THE HOT SARDINES | London, Roundhouse

The roaring twenties are on the cusp of a centenary resurgence and championing the cause of the prohibition era’s soundtrack are The Hot Sardines – a seven-piece dixieland trad. band hotter than a bootleg liquor.  Elizabeth Bougerol leads on vocals, but it’s pianist Evan Palazzo who commands the band and transformed the Roundhouse into a night hot den of illicit swing.  And boy, do they swing.

Trad classics such as Everybody Loves My Baby and Fats Waller’s Your Feets Too Big romped along, whilst Why Don’t You Do Right received a Parisian make over reclassifying it as a smoke shuffle fuelled by lyrics of unrequited love that crescendo into a bluesy stomp.  Even I Wanna Be Like You got the francophilic touch, including the Jungle Book’s simian backing vocals being squeezed through the translation mangle.  When the repertoire is a century old its these creative incarnations that give the Sardines the edge, and it is Palazzo’s bouncing stride piano that keeps them rooted in authenticity, even when the brisk tempo of Runnin’ Wild threatened to fulfil its title.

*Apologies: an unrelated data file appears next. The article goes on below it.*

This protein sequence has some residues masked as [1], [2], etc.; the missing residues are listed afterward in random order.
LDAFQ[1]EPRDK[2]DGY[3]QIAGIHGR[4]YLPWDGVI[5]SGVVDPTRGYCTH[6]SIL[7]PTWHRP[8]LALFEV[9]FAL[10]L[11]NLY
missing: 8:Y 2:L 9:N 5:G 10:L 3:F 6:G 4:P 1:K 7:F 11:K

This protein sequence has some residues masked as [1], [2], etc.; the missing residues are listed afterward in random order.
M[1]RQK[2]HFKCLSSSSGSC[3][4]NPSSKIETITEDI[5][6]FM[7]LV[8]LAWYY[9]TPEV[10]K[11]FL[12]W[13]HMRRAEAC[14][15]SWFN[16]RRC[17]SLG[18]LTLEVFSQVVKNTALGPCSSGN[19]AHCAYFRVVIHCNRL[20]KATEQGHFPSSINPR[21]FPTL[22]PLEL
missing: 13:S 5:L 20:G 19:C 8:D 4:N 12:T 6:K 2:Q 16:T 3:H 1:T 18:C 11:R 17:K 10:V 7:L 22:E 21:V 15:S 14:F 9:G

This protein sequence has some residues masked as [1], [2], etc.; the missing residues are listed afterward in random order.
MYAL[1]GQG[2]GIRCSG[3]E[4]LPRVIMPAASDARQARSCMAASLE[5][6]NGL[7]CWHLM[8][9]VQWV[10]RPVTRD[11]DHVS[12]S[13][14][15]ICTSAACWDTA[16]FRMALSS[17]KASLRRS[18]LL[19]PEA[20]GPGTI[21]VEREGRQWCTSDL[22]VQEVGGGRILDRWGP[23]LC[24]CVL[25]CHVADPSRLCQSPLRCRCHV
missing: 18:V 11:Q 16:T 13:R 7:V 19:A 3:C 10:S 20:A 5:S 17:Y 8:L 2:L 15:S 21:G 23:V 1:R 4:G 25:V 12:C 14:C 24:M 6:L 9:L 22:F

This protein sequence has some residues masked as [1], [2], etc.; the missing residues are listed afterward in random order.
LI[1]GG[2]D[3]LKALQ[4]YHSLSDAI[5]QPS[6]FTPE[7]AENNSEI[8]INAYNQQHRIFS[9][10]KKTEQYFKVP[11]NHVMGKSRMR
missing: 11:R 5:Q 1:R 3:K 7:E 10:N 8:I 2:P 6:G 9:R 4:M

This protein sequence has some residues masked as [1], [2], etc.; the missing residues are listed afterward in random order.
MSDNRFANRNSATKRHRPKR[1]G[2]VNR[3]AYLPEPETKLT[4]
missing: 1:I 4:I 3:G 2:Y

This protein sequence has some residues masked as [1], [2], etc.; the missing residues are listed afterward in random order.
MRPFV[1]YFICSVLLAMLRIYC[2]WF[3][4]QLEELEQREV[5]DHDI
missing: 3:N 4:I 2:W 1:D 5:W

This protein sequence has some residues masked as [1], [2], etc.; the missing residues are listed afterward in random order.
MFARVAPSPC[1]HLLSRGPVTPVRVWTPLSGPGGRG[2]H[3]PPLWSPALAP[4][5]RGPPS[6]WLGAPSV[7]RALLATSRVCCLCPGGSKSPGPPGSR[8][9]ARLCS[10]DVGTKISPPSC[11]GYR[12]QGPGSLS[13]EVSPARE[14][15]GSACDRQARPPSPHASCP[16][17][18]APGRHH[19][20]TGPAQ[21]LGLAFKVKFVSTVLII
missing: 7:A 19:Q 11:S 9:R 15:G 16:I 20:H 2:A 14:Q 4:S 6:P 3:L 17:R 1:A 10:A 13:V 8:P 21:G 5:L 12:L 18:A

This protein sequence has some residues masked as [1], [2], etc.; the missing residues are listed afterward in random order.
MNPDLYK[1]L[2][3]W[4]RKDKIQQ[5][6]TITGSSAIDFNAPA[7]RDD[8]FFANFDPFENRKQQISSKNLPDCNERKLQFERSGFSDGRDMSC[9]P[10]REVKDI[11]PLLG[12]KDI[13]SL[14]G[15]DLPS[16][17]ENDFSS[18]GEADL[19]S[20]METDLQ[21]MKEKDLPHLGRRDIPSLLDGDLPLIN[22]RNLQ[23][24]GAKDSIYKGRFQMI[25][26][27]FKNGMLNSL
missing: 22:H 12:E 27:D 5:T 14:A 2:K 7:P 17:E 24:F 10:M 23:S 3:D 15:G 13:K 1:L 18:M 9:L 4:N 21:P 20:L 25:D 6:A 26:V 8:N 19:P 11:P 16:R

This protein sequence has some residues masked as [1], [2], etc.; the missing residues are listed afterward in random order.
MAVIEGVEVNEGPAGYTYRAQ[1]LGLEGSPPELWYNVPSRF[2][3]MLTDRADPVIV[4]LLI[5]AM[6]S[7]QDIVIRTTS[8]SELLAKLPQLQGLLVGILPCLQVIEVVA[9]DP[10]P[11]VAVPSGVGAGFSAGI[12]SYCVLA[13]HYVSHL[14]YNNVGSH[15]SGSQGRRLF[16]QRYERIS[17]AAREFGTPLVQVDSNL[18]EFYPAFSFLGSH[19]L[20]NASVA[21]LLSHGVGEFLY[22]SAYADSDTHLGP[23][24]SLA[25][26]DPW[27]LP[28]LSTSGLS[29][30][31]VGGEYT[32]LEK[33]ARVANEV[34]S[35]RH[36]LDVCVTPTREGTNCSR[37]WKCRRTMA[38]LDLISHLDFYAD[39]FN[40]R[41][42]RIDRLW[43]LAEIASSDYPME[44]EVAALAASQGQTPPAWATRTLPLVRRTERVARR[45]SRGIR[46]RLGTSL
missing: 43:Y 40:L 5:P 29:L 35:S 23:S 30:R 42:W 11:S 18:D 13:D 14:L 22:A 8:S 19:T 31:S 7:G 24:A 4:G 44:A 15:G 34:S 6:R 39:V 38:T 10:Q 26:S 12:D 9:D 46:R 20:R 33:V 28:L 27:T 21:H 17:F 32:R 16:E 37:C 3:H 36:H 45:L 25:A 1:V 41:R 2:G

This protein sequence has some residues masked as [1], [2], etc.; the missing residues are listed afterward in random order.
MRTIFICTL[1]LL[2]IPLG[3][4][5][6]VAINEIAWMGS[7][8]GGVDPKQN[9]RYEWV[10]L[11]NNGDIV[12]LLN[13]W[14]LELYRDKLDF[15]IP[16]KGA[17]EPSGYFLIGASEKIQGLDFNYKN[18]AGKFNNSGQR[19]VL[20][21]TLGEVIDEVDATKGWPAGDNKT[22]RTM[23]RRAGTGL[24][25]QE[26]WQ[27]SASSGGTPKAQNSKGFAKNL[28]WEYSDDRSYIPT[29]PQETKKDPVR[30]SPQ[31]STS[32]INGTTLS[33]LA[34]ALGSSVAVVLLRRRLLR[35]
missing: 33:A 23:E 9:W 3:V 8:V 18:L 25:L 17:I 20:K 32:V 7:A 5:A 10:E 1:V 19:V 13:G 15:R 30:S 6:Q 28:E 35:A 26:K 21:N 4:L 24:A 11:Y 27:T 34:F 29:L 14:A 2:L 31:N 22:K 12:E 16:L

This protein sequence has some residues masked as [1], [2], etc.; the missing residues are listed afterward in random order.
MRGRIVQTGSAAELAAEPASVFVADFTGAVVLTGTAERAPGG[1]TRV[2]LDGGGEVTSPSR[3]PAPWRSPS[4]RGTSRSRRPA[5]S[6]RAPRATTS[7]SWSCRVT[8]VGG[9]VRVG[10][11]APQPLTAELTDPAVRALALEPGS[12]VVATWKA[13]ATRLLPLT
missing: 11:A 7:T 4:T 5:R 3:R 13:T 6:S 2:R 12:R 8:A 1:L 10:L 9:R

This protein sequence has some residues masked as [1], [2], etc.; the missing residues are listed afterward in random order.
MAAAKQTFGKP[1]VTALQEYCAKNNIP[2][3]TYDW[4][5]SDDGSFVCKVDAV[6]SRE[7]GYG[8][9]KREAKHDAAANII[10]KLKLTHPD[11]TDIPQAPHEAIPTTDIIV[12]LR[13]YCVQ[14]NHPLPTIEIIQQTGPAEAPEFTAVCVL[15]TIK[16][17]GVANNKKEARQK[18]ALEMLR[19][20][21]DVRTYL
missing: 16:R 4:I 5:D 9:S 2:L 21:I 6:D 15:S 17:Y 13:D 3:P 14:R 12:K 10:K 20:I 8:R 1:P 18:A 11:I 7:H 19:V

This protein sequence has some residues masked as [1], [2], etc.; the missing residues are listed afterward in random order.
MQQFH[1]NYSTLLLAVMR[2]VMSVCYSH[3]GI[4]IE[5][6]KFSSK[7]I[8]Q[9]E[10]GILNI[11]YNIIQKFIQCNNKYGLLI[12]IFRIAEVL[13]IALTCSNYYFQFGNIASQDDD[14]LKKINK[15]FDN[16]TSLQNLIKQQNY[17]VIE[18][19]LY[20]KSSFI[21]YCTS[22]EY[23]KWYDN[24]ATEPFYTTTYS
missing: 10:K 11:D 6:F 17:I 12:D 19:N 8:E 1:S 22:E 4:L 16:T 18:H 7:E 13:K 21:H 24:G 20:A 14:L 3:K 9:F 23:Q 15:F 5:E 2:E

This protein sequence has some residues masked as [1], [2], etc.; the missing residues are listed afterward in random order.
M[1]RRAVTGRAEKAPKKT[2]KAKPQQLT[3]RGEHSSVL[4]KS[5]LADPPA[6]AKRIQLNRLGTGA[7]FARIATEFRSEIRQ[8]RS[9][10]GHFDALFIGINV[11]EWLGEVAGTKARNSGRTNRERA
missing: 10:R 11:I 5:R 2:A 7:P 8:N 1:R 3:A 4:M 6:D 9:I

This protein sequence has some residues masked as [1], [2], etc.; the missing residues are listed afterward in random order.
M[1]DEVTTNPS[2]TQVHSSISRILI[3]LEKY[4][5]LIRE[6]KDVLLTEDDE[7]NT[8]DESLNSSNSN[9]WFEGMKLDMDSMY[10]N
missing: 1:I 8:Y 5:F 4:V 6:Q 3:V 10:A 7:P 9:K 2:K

Three horns is variety enough: wailing clarinet gives way to rasping trombone, in turn complimenting a screaming trumpet (three adjectives almost uniquely complimentary in a trad jazz setting).  It’s an extravagant luxury, therefore, to add a tap dancer.  Yes, a tap dancer; comfortably poised centre stage turning in admiring appreciation to each soloist, before leaping to his feet (feat?) for his own shoe-shuffling, clog-clanking, heel-hopping frenzy.  It’s a spectacle few other jazz bands can boast and it worked absolutely perfectly.

Intimate performances as part of the ‘In the Round’ programme continue.


Photographs by John Williams

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